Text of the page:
The continuous draw and reliance on social media for not only millennials but all people with a smartphone weighing down their pocket is growing stronger each hour, like, follow and retweet. Constant connection, an endless sea of information, and a bombardment of images of advertisements from companies selling products and advertisements from your ‘friends’ selling the aesthetic of their lives. Every luxurious travel photo, hyped up snapchat party video, and carefully crafted tweet is creating anxious feelings of inferiority, depression and ‘FOMO’, that lessen your quality of life and adds to the capitalist consumerist lifestyle that results in poverty and environmental destruction. But what would happen if you took a break. Just a little break. Try a week. Delete your social media for one week, and you won’t believe what will happen.
Here are 7 things I learned from deleting my social media for 7 days.
1. You won’t have the answer to everything
Access to the internet age of social media allows us to have the immediate satisfaction of gaining any obscure and non necessary bit of information we desire. Deleting my social media I wasn’t able to tell my friend at a dinner party who Tod’s roommates sister is dating. This lack of access to gossip induced information from social media platforms allowed the conversation to make a pivotal shift. We began to speak about music and tell stories rather than having the night fall into a rabbit hole that would lead us to discussing Maria’s disastrous grad dress choice.
- You’ll go to bed and wake up earlier
Everyone is in bed, not a sound is heard and the lights are off except for every households luminous glow of blue light radiating from hand held iphones. Instead of the late night scroll through your phone to check snapchat and make sure nothing crazy happened at the party after you left, you will actually be able to sleep peacefully without the presence of “fomo” looming over you. Upon waking, the morning social media catch up that is 30 minute part of your morning will be deleted. Instead I went for a walk, did some yoga or made a healthy breakfast. The space for reflection in the morning and at night allowed for a more productive day, and I was on time for my morning classes.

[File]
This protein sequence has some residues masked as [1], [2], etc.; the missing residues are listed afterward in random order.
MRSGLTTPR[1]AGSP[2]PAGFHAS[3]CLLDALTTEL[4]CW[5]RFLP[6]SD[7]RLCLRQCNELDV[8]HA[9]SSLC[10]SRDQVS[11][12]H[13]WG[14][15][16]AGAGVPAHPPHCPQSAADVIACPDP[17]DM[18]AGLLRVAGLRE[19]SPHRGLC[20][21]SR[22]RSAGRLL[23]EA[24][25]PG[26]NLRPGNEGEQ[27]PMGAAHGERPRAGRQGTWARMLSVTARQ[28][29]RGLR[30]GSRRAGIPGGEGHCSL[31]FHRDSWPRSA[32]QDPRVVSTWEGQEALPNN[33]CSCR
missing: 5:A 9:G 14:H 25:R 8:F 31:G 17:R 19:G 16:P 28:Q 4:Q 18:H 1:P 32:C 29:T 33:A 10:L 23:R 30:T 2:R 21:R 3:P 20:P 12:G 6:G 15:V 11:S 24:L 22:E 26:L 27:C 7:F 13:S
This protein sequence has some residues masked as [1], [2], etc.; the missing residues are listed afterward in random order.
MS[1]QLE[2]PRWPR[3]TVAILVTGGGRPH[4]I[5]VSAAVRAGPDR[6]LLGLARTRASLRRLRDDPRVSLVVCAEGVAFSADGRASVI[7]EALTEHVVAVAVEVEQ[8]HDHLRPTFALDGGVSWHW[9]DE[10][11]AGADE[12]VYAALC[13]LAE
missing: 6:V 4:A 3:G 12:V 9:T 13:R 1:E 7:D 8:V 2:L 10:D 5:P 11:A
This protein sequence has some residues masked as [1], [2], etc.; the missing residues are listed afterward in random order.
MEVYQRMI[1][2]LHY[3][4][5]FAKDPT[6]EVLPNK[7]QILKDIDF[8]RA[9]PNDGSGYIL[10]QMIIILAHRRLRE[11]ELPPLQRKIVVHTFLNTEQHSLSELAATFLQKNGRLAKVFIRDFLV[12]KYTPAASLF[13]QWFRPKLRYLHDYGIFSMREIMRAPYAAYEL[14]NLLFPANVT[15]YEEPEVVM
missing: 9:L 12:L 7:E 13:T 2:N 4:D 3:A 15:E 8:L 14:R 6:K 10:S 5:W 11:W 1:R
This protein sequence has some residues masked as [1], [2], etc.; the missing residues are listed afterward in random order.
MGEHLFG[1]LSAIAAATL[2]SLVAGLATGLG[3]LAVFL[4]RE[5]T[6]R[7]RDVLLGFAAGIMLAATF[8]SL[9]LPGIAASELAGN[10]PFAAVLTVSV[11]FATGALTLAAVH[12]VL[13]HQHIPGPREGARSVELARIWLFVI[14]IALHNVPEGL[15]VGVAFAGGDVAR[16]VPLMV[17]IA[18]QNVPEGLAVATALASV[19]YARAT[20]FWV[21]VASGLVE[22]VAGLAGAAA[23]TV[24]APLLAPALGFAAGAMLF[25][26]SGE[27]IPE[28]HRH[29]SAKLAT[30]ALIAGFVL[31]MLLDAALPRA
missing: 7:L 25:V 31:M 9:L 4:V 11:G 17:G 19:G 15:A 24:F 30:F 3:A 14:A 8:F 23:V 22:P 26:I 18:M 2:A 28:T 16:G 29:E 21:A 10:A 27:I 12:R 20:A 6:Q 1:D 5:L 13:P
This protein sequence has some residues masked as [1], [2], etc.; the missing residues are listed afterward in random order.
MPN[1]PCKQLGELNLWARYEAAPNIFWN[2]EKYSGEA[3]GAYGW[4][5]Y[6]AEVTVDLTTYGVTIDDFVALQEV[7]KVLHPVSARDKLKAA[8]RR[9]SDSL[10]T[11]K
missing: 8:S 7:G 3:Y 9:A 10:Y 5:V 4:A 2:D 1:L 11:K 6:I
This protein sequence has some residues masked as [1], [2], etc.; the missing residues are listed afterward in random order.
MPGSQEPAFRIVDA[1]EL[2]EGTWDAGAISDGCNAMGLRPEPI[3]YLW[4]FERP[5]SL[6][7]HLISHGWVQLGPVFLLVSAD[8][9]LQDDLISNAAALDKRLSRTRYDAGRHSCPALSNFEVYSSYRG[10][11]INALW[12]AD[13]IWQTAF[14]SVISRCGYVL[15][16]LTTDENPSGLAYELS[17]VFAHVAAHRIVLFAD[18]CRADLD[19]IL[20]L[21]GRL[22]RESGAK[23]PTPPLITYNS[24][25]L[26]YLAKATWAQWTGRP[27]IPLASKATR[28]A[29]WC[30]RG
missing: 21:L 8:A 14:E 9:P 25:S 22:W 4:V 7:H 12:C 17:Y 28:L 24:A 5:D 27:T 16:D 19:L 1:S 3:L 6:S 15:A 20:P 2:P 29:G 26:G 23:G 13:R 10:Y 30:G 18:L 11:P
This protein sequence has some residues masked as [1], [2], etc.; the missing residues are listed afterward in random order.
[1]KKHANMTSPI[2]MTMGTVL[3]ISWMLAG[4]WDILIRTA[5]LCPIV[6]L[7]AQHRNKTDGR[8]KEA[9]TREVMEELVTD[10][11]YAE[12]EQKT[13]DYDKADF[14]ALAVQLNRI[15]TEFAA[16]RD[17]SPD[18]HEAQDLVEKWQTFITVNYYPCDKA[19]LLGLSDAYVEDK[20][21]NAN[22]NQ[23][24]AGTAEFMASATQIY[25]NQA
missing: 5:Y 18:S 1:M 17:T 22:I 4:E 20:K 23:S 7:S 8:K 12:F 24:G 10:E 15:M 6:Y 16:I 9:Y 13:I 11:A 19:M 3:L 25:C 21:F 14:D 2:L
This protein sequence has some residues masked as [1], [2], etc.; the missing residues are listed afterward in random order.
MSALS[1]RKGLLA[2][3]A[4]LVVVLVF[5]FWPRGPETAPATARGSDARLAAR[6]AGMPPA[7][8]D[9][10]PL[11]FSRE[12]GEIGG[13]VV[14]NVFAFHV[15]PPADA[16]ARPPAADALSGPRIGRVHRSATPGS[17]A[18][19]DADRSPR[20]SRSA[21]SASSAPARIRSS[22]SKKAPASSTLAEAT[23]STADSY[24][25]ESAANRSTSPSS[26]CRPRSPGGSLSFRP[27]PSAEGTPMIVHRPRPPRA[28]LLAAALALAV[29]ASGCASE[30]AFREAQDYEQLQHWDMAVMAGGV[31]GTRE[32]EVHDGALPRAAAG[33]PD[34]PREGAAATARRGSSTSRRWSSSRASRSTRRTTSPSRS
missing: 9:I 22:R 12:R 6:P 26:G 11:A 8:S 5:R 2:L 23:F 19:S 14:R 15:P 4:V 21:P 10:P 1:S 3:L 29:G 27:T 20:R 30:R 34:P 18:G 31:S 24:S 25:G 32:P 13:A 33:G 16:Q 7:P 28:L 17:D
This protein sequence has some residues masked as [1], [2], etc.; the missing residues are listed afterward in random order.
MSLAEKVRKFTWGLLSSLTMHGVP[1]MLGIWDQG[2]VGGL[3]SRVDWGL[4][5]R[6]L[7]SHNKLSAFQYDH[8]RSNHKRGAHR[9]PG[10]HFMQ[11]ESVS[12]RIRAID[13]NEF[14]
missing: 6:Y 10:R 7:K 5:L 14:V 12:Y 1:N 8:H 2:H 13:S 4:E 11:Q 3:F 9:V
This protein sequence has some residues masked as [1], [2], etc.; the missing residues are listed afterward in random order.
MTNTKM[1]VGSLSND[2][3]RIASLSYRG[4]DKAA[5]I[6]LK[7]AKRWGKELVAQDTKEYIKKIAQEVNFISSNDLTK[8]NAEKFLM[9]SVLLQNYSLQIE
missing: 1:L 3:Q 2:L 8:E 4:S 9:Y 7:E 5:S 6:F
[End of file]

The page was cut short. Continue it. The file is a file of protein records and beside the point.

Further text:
- You will have more attentive practices in your daily routine
Whether it’s in lecture or noticing small details about your neighbourhood the loss of social media temptation allows a furthered grounding in the present moment. In class this means more information is absorbed, and at the dinner table more room for authentic conversations.
- You meet more people, real life people
Your friend takes you to a party where you don’t know anyone and excuses themselves to use the washroom within moments of arriving. Right away you would bring up your phone and scroll to pass the time until they came back, but without the security blanket of social media distractedness, you will be more inclined to engage in conversation. Without media making you look busy you will also appear more approachable. There is something to be said about someone who is engaged in the present moment, confidently embracing their circumstances.
- Your thumb will still go for the places where the app used to be
The week after deleting social media my thumb would constantly return to the place where the apps used to be. This natural response showed me how ingrained social media was into my daily routine, causing me to truly come to terms that these habits were an addiction.
- You will be out of the “loop”
The deletion of social media caused me to realize how much I relied on these web platforms for news. Whether the news is political, cultural or personal I felt gaps in my knowledge. I wasn’t on the cutting edge of what was going on with the world or with my neighbour. But the reality is….
- You won’t really miss anything
When the 7 days was completed I redownloaded the social media apps. I opened the missed notifications, messages and snapchats (somewhat eagerly), only to find mundane snaps of peoples dogs, missed messages from friends that ended up calling me instead, and some irrelevant non time constraining tags on internet memes. This made me realized how much time I truly spend on social media that is being wasted.
Before tapping on your social media apps, question your intent…. Are you procrastinating? Avoiding an awkward situation? Passing time? Or are you using the apps for informational and entertainment purposes? How do you want to be spending your time?